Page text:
Yak and Yeti
If La Jolla takes the prize for most difficult to get a table at during my time in Kyoto, then Yak and Yeti wins at the trickiest to find – but again, is definitely worth the effort (NB: it’s down a little alleyway off the street, so you won’t stop the front signage immediately). This Nepalese restaurant has a huge menu – comprising everything from grills to curries, and a variety of both meat and vegetarian options – and a large proportion of dishes can be made gluten free, too.
The lone waitress (hats off to her for running around and looking after the entire restaurant single-handedly) speaks great English and can easily point out what options are available gf. The three course set menu works out at the best value (around £14 in total); so I started with summer rolls, comprising shredded mixed veggies and thin vermicelli rice noodles tightly wrapped in delicate rice paper – they were fit to bursting and tasted great.
For main, I had the paneer curry with rice – both very generous portions and the curry itself was mild but still very tasty. To finish the meal off, I had a small bowl of beautifully smooth and zesty mango ice cream – just the right amount as I was fit to burst by this point, but it satisfied my sweet tooth perfectly.
Spice House Diwali
Located on the seventh floor of a small shopping centre, eating here was probably the trickiest of the meals that I had in Kyoto, purely because the language barrier proved more of a problem. I’d taken out a translation card with me and hadn’t had to use it up until this point – but in any case it proved useless as the waiter couldn’t read Kanji (there are several types of written pictorial Japanese, of which this is one).
However, we managed to explain in the end by using the blessed Google translate and my boyfriend’s ability to speak some Japanese, and in turn I got to enjoy another delicious curry.
As tempting as it was to have another paneer variety, I chose a vegetable tikka, which tasted great and had a bit of a kick to it; and this was served alongside a huge amount of rice and a little salad. When ordering, definitely pay attention to the heat rating of the curries: my boyfriend loves chilli and asked for his curry hot – but got more than he bargained for when he said it was delicious but one of the hottest he’d ever had!
If you’re staying in Kyoto (or Osaka), do yourself a huge favour and visit Nara. About 45 minutes on the train, this stunning city is home to tame deer that roam the streets and approach you for crackers (that you can purchase very cheaply from vendors), the most incredible temple housing a mammoth Buddha (it genuinely has to be seen to be believed), and gorgeous parks that you can spend ages walking through – especially when I went during cherry blossom season.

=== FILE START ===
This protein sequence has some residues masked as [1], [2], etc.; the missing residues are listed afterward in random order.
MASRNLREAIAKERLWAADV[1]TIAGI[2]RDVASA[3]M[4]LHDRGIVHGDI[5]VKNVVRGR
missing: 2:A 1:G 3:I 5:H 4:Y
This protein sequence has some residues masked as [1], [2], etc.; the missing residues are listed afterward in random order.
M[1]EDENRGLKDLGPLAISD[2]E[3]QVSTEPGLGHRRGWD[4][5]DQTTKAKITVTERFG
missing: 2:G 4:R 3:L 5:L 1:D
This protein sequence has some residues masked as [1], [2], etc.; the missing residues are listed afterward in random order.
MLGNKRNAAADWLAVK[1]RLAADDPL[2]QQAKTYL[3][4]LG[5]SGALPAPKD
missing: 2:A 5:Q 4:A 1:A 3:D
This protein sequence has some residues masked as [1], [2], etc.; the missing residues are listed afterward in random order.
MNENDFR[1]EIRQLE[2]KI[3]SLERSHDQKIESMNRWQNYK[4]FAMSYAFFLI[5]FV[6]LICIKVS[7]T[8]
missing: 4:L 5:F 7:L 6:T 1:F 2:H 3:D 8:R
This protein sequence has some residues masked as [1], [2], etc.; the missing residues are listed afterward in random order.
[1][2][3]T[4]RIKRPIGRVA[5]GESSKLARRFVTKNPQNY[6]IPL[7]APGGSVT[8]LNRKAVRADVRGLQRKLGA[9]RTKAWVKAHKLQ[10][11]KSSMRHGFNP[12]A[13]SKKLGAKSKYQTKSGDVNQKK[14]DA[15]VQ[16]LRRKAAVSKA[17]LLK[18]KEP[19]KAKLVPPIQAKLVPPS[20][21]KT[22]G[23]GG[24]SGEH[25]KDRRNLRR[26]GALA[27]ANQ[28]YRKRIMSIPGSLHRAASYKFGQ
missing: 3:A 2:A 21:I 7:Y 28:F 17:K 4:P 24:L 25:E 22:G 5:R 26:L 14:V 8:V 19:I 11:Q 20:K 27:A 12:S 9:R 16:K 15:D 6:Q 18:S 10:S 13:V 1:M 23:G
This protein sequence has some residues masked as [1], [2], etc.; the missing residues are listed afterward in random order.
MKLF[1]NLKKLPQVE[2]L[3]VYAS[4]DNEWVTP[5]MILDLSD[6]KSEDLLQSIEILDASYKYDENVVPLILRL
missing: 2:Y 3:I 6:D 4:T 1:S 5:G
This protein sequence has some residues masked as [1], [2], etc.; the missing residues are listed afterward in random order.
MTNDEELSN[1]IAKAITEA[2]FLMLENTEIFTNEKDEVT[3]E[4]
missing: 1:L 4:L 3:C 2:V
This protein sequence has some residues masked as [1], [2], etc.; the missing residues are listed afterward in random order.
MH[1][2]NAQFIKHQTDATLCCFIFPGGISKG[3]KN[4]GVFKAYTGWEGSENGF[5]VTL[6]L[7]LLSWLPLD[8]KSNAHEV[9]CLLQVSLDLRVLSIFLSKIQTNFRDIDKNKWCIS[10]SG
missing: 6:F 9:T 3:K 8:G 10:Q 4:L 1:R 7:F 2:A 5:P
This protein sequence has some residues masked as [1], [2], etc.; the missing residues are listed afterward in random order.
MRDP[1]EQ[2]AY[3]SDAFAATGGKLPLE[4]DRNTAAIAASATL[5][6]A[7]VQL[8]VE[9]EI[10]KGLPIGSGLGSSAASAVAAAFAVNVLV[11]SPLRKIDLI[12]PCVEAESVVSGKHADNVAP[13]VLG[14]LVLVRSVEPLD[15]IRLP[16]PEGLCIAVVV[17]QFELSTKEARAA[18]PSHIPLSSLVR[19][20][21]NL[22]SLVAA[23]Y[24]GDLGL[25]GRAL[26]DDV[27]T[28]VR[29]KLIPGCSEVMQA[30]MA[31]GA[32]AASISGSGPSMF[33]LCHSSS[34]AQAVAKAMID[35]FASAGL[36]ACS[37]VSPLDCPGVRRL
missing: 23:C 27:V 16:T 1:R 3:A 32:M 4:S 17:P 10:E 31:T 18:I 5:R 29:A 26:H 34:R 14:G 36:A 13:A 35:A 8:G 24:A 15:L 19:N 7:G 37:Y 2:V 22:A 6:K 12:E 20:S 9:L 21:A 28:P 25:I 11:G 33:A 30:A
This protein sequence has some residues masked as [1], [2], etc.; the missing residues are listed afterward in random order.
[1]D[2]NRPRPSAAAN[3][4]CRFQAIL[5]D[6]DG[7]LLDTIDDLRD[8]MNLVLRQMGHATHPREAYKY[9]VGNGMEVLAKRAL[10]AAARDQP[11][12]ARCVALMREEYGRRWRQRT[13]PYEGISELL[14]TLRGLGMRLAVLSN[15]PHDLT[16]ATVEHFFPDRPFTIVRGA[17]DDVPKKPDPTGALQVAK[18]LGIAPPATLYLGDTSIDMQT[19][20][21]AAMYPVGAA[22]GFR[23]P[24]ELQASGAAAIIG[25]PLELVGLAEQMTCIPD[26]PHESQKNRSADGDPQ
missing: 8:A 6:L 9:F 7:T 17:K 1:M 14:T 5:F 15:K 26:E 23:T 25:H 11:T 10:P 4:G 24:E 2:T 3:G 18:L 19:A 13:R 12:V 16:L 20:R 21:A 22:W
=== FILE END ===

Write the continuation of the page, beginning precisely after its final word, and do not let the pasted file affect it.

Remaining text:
Runner’s Bar Correr
Fortunately, it’s also where you can find this entirely gluten free eatery that’s a 15 minute walk away from the main park. Upstairs there’s only five or so tables (and a piano, obviously) and a little bar to sit at downstairs, but its small size just adds to its charm.
The menu here has meat, vegetarian and vegan options, and there’s a good variety of dishes to choose from – the lunch menu comprises soup and bagels to pizza and Japanese-style tapas. I went for the pizza set menu, which began with a great little starter platter of soup, frittata, chickpeas and salad.
The pizza itself had the whitest-looking base I’d ever seen, then realised it must have been made from either rice or konjac – either way, it had a fantastically slightly soft and chewy but moreish texture, and there was plenty of cheese and ham topping. My non-coeliac boyfriend also loved his tapas set – he raved about the pork and vegetable dish, and loved the fluffy homemade bread roll (and he usually only has bad things to say about gf bread).
On the way out we saw a big spread of different muffins – and the chocolate one made the perfect treat on the train back to Kyoto.
Gluten Free Is The New Black
A couple of weeks after returning from Japan, I saw that an entirely gluten free bakery is going to be opening in Nara this summer (2018) – obviously I missed out visiting myself (until next time…), but if you’re heading to the city after this time, then they’re definitely one to add to your visit list.